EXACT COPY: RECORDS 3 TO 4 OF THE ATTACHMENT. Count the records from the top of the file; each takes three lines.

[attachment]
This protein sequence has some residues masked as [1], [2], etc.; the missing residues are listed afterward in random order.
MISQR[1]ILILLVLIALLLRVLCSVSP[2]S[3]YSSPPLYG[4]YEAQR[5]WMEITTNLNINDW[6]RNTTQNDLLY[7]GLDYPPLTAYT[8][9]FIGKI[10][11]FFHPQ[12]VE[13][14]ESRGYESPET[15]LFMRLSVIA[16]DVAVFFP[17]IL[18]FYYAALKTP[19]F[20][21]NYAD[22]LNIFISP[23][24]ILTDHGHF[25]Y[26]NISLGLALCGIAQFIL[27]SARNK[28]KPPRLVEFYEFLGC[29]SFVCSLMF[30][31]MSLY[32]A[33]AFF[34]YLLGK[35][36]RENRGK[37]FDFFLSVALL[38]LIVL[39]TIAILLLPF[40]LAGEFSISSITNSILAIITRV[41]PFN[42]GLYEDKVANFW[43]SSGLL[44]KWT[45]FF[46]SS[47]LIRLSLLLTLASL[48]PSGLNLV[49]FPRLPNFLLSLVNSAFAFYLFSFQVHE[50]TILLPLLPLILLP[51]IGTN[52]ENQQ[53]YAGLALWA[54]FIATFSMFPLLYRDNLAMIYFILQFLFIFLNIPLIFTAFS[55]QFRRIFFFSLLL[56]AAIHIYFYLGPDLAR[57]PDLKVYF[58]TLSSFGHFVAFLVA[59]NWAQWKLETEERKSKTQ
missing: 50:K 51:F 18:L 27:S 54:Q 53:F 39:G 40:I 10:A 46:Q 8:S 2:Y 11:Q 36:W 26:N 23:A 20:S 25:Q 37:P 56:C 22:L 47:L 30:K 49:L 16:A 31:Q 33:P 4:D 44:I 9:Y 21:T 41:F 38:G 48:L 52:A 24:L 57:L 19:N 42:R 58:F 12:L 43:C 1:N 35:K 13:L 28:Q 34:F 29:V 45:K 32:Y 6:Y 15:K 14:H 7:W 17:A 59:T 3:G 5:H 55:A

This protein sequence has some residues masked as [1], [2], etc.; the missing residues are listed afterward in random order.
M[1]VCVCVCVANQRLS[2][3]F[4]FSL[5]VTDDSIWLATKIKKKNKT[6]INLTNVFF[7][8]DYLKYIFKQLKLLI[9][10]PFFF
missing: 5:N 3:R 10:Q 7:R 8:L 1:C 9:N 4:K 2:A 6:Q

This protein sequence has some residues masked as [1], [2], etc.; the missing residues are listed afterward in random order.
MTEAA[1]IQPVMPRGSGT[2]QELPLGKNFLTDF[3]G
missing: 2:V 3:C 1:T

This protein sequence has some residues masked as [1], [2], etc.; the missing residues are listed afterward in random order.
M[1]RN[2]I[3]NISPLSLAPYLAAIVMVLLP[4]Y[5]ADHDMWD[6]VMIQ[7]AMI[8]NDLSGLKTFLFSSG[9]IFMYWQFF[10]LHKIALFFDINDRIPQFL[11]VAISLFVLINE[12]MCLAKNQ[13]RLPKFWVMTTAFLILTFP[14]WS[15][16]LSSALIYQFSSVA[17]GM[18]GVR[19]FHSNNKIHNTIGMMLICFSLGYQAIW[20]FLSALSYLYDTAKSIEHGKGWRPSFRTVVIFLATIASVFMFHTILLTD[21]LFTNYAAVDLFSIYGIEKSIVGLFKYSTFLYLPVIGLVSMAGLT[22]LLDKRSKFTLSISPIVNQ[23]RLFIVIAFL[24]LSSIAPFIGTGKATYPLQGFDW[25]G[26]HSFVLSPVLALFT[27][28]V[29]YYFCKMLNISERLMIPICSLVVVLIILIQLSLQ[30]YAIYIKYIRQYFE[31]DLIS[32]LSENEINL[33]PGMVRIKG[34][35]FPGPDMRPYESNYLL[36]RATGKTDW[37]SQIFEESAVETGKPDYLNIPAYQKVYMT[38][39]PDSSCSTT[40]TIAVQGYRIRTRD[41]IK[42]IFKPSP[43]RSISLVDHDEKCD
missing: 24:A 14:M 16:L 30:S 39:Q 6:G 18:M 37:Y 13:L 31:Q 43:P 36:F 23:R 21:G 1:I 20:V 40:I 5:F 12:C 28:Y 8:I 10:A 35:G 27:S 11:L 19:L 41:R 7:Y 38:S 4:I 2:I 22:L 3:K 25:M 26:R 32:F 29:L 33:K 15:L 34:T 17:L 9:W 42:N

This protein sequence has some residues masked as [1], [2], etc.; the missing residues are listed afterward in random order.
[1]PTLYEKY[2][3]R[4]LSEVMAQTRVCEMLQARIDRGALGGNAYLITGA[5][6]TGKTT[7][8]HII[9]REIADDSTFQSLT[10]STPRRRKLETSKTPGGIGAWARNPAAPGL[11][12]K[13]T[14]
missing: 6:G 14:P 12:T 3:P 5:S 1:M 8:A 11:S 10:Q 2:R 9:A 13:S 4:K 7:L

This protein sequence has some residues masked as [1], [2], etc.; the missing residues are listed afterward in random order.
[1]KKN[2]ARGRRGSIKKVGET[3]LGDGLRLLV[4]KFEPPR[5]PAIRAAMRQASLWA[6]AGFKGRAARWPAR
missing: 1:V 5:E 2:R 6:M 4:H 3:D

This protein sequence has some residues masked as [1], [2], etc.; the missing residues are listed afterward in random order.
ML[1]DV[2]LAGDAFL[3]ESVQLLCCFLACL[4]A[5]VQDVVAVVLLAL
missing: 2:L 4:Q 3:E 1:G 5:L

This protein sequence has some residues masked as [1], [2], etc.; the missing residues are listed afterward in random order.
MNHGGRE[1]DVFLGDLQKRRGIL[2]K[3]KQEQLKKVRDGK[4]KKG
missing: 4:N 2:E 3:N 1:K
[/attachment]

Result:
This protein sequence has some residues masked as [1], [2], etc.; the missing residues are listed afterward in random order.
MTEAA[1]IQPVMPRGSGT[2]QELPLGKNFLTDF[3]G
missing: 2:V 3:C 1:T

This protein sequence has some residues masked as [1], [2], etc.; the missing residues are listed afterward in random order.
M[1]RN[2]I[3]NISPLSLAPYLAAIVMVLLP[4]Y[5]ADHDMWD[6]VMIQ[7]AMI[8]NDLSGLKTFLFSSG[9]IFMYWQFF[10]LHKIALFFDINDRIPQFL[11]VAISLFVLINE[12]MCLAKNQ[13]RLPKFWVMTTAFLILTFP[14]WS[15][16]LSSALIYQFSSVA[17]GM[18]GVR[19]FHSNNKIHNTIGMMLICFSLGYQAIW[20]FLSALSYLYDTAKSIEHGKGWRPSFRTVVIFLATIASVFMFHTILLTD[21]LFTNYAAVDLFSIYGIEKSIVGLFKYSTFLYLPVIGLVSMAGLT[22]LLDKRSKFTLSISPIVNQ[23]RLFIVIAFL[24]LSSIAPFIGTGKATYPLQGFDW[25]G[26]HSFVLSPVLALFT[27][28]V[29]YYFCKMLNISERLMIPICSLVVVLIILIQLSLQ[30]YAIYIKYIRQYFE[31]DLIS[32]LSENEINL[33]PGMVRIKG[34][35]FPGPDMRPYESNYLL[36]RATGKTDW[37]SQIFEESAVETGKPDYLNIPAYQKVYMT[38][39]PDSSCSTT[40]TIAVQGYRIRTRD[41]IK[42]IFKPSP[43]RSISLVDHDEKCD
missing: 24:A 14:M 16:L 30:S 39:Q 6:G 18:M 37:Y 13:L 31:Q 43:P 36:F 23:R 21:G 1:I 20:V 40:I 5:F 12:C 28:Y 8:I 10:A 35:G 27:S 11:L 19:L 41:R 7:Y 38:S 4:I 2:I 22:L 3:K 25:M 26:R 32:F 29:L 33:K 15:L 34:T 17:L 9:W 42:N